More old stuff: Anomaly underlies basically all of my work. It is a very old story. The chiral anomaly allows the pion to decay into two photons, though this violates the symmetries of the Standard Model Lagrangian. It was long believed that chiral fermions, which only exist in even spacetime dimensions, were somehow the source of all internal symmetry anomalies. However, in our study of symmetric boundary conditions for SPT phases, Anton Kapustin and I found many such anomalies for discrete symmetries in odd dimensions. It's actually a nice story, where one can systematically from a Dijkgraaf-Witten anomaly polynomial produce a gapped theory with that anomaly. It remains an open question whether all cobordism anomalies are realized by gapped systems. I hope this question will be answered in the affirmative once more about the TQFT state sums is worked out (previous discussion).
Here is a piece of a project with much more to come that was hacked together over several sleepless nights with Eugene Lynch in the wonderful atmosphere at the CCRMA in Stanford. To interact, draw by clicking and dragging in the sketchpad at the bottom left. This area represents the image of the base of the Hopf fibration. The 3d space you see is a stereographically projected 3-dimensional sphere which is the total space of the fibration. One navigates the 3d space using flight controls wasdqefr/arrows. I recommend closing the sketchpad before flying.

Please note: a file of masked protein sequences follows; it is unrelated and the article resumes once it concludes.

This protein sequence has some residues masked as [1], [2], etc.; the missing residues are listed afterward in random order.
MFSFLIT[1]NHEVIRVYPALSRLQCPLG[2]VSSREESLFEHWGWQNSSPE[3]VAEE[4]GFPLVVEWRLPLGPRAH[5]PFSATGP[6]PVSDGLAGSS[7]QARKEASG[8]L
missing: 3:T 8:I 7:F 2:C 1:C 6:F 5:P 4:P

Here is one I also made with Eugene and which MUST BE USED IN HEADPHONES. Actually this art is rather dangerous and very much follows the point of view in Pascal Quignard's The Hatred of Music. In short, don't create feedback loops and you should be okay. Press spacebar to sever all connections, but remember that the effects have their own internal feedback loops and so will store large amounts of acoustical energy for long periods of time and which will release that acoustical energy when reconnected, blowing you headphones and possibly your membranes. Best to press spacebar and then refresh. You use flight controls, wasdqerf/arrows, to fly around. The cubes you see are audio effects. Flying up to a cube you should see at bottom left the parameters for that effect. Clicking the cube will cause it to spin. The effect is now primed. Clicking the same cube again it will stop spinning and no longer be primed. Clicking a different cube will cause an explosion of colored points from the first cube which will then seek the second cube. When the points reach it, an audio connection first->second has been acheived. The central geometry as a source represents your microphone and as a sink represents your headphones. DON'T CREATE FEEDBACK LOOPS!!
I've been traveling a lot but you can find me about half the time in beautiful Berkeley, either in Lothlorien coop or in the hills around 37.906815/-122.23764.